He expects international student enrollment to decline until 2023, before rising again. “As we leave 2021, we remain hopeful for a fresh and brighter 2022,” said Vice-Chancellor Professor Margaret Gardner.
Hurley said the number of international student visa holders in higher education had fallen by about a third since the start of the pandemic and universities were still collecting income from students when they were away. foreign.
“But international higher education students living in the country have fallen by more than 50%. It was those who relied on their presence – and their work – who suffered the most,” he said.
Swinburne University said its hopes for 2021 had not been realized, despite moving to a $40.9 million surplus from a $56 million deficit the previous year.
“At the start of the year, we believed that 2021 would be a year of recovery following the devastating impact of the COVID-19 pandemic. Alas, that has not been the case, and as a nation and an institution, we have lived through another difficult and disruptive year,” Vice-Chancellor Professor Pascale Quester said in the annual report.
Deakin University is Australia’s largest educator of domestic students, and last year those enrollments increased by 3.9% while international student enrollments fell by 25%. Reporting a surplus of $17.2 million, Chancellor John Stanhope projected a deficit for 2022 but said Deakin had enough cash, investment reserves and borrowing capacity to cope.
Victoria’s regional university, the Federation, lost international and domestic enrollment last year. It recorded a surplus of $33.1 million, the result of positive revaluations on investments.
Vice-Chancellor Professor Duncan Bentleys said in the report that this year had started better.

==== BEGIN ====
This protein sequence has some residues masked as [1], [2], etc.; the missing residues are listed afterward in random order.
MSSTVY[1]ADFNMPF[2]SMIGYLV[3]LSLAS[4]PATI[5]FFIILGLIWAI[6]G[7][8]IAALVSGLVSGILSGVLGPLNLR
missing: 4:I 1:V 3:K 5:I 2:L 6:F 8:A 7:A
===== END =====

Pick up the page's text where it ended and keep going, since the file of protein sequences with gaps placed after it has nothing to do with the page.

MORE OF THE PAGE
“Domestic enrollment is up from previous years and international enrollment is better than the same time in 2021. The university continues to work with state and federal governments to enable our international students to study on campus,” he said.
Posting an improved operating deficit of $19.5 million, La Trobe University said 2021 was one of the toughest years it had faced as COVID-19 affected all areas of its activity.
The 58-year-old university, set up to broaden participation in higher education in North Melbourne and regional Victoria, predicted a 1% decline in revenue for this year ahead of an increase in revenue growth to levels pre-COVID in 2023.
“The missing cohorts from late 2020 and 2021 – and potentially through 2022 – will have a continuing impact,” he said.
Posting a meager operating surplus of $1.3 million, the University of Victoria said the state and its “outstanding universities” emerged from the shutdowns with “ideas still floating around.”
The University of Melbourne, another of Australia’s top-ranked universities, said its annual report would be tabled in parliament later.
Larkins said he expects universities to improve their financial situation again this calendar year. “The positive thing is that universities are resilient and their balance sheets, overall, were very strong. We expect 2022 to show further improvement.
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